(#1, #2). Why do I keep doing this? Because I keep changing the titles of my mini-features, that's why.

robotspamskitten:

SORRY: this message is created by robot!

Well! That's okay then!

Craven Spam: master! live like a king. It seems I already do!

[Comments] (1) : Wow, I just got spam from Nigeria that wasn't Nigerian scam spam. They're trying to sell me crude oil. Next it'll be air compressor parts, and over time the Nigerians will take over the spamming industry.

[Comments] (1) The Joke's On You: Spam: Use your computer to make money! I already do!

What Happened?:

Subject: 91,426,295 0rders filled & counting... 8 jksbxvbdohahv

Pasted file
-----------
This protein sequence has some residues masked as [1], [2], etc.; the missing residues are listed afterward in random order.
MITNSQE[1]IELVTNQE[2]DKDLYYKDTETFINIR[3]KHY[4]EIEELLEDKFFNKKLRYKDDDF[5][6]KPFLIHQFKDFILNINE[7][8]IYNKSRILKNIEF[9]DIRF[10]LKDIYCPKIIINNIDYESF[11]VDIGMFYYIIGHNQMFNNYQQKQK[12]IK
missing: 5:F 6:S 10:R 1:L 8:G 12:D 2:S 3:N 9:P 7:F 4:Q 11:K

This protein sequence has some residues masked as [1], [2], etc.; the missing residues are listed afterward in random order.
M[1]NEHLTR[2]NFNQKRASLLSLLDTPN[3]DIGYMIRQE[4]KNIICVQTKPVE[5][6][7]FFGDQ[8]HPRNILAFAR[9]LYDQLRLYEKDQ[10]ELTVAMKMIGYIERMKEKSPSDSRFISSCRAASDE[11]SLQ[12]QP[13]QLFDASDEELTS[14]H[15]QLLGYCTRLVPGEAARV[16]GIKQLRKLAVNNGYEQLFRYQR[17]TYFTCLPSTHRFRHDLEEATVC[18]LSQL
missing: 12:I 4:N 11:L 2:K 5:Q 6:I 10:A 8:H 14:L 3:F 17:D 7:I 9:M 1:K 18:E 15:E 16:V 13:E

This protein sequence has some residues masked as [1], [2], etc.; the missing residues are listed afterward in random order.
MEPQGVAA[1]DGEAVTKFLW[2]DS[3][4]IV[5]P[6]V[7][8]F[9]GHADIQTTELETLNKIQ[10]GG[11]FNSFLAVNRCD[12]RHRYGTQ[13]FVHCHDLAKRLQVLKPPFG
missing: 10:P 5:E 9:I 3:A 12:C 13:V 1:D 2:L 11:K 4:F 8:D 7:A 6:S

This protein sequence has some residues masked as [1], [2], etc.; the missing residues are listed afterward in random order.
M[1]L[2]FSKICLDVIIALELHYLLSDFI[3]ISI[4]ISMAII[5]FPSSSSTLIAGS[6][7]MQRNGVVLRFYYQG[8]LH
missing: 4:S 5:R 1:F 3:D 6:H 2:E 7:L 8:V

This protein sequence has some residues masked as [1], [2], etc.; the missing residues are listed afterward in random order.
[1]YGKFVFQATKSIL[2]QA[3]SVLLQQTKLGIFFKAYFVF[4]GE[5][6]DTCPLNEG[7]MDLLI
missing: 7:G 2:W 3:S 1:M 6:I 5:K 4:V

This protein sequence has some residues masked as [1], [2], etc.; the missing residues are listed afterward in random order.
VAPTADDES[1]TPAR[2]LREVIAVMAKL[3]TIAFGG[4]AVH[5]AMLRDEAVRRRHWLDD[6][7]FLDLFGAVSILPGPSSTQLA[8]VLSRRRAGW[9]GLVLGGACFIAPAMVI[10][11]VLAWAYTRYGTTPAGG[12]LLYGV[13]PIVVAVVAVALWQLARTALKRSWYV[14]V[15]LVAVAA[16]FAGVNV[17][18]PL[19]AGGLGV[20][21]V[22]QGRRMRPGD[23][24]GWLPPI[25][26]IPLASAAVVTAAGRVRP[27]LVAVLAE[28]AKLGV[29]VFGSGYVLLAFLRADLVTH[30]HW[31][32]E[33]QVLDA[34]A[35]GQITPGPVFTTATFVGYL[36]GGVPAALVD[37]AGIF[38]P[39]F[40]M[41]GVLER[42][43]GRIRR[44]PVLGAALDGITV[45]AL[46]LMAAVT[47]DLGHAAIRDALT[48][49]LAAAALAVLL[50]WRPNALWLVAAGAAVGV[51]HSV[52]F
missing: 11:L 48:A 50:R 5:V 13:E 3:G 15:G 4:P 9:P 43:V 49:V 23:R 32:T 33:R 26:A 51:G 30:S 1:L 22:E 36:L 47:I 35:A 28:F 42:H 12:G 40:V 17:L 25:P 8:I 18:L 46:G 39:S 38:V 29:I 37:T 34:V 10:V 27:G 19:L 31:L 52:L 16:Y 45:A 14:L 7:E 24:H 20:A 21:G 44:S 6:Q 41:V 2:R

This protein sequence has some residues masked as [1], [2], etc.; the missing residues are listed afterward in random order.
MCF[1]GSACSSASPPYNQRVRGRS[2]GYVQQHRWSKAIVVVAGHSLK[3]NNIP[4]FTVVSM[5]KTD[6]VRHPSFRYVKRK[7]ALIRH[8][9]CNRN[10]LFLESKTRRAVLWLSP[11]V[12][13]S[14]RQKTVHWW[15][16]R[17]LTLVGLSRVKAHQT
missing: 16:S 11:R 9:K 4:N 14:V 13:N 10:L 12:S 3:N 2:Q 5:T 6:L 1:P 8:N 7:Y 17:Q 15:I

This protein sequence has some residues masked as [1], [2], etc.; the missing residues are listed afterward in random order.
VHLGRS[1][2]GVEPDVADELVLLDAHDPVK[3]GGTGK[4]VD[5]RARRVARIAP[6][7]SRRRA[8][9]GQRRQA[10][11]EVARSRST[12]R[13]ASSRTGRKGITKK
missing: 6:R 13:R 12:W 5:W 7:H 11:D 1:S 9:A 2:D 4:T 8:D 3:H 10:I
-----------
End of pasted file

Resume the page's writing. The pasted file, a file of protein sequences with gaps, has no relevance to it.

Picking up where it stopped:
Subject: 13,771,942 0rders filled & counting... 4 kbvqhbc

From: Kyung Pizzano: Sumana loves the made-up cross-cultural names of people from Alpha Centauri that show up in the From: subject lines of spam. Well, now there's a random name generator with an "obscurity factor" that you can crank up to 75 or so to get cool spam-like names. Soon, spam will be entirely obsolete! Wait, did I just say that?

[Comments] (1) Worrywart Hypothetical Spam:

What if Santa left a real star under the tree?

Yeah, let's try to watch out for that contigency. Geez, don't we trust Santa not to be incredibly stupid? What if Santa distributed Class III narcotics to little kids? What if Santa bypassed safety inspections before the sleigh launch and died in a harness accident 10,000 feet above Canada? Santa knows his stuff; he's not going to destroy the earth by twisting Mu Cassiopeiae into a black hole so's it'll fit into a gift box.

Sure, Why Not: Spam: Homeopathic HGH